TIM Farron clashed with Labour MP Caroline Flint on his first Question Time appearance last night.
He debated the European debt crisis, social housing and business behaviour on the BBC topical debate programme, which also included Tory MP Grant Shapps and broadcaster Janet Street-Porter.
Attracting applause to some comments, the Westmorland and Lonsdale MP hit out at Labour’s past financial record.
Answering a question suggesting Labour leader Ed Miliband was taking his party to the left over comments made about some business practices, Mr Farron said: “I spent last night in Kendal talking to small businesses - paying themselves less than the minimum wage and keeping people in work - good businesses that have been put in an awful position because of bad Government decisions in the late 1990s to deregulate the banks which leaves us in the mess that we’re in now.”
Ms Flint said Mr Farron’s comment that Labour had spent ‘13 years in power behaving like Tories and months in opposition behaving like Trots’ was ‘absolutely ridiculous’.
She also repeated the word ‘rubbish’ as the Liberal Democrat president continued: “Labour entered power in 1997 and committed the appalling sin of out-Thatchering Mrs Thatcher and deregualting the banks.
“This is why we’re in the mess we’re in now - it’s not because Labour overspent, it’s because they decided to do something that even Margaret Thatcher didn’t dare do.”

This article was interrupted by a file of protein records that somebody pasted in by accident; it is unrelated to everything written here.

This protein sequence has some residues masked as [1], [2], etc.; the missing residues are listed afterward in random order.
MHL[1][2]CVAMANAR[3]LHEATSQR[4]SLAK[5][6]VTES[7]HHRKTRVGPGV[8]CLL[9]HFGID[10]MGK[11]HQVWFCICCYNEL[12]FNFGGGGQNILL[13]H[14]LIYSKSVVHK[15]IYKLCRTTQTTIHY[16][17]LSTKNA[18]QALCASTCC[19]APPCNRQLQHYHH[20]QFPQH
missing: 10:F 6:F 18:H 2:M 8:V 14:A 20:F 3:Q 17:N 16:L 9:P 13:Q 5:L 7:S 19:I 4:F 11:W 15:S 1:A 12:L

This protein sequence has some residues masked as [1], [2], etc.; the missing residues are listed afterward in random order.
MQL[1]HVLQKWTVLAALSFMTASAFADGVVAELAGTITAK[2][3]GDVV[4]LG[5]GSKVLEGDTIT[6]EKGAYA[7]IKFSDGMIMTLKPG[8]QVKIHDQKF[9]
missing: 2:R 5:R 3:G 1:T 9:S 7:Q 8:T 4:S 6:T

Ms Flint hit back, and said that Labour had introduced holidays and a minimum wage.
Programme chair David Dimbleby gave Mr Farron an uncomfortable moment during a discussion on Europe and whether Britain should take back some powers from Brussels, as suggested by Foreign Secretary William Hague this week.
Mr Farron acknowledged the unpopularity of the EU in Britain but said he disagreed with Mr Hague.
The presenter quipped: “I know you don’t like being in coalition with the Tories and you want a divorce within three years or whatever and maybe you’re thinking of having an affair with Labour.”
A puzzled Mr Farron joked: “That’s all got too complicated, I think I might need an injunction,” to the amusement of the Liverpool audience.
He described plans to give priority social housing to people in work as ‘authoritarian’ and ‘populist’ and received applause when he said the decision to sell council homes was one of the most ‘ludicrous’ ever.
David Dimbleby closed the programme by asking Mr Farron whether he wanted the Coalition to ‘divorce’ before 2015, but the MP said the Government would last until then as Britain needed ‘stability.’
Mr Shapps added: “It will be a perfectly amicable divorce and it’ll happen on the first Thursday in May, 2015.”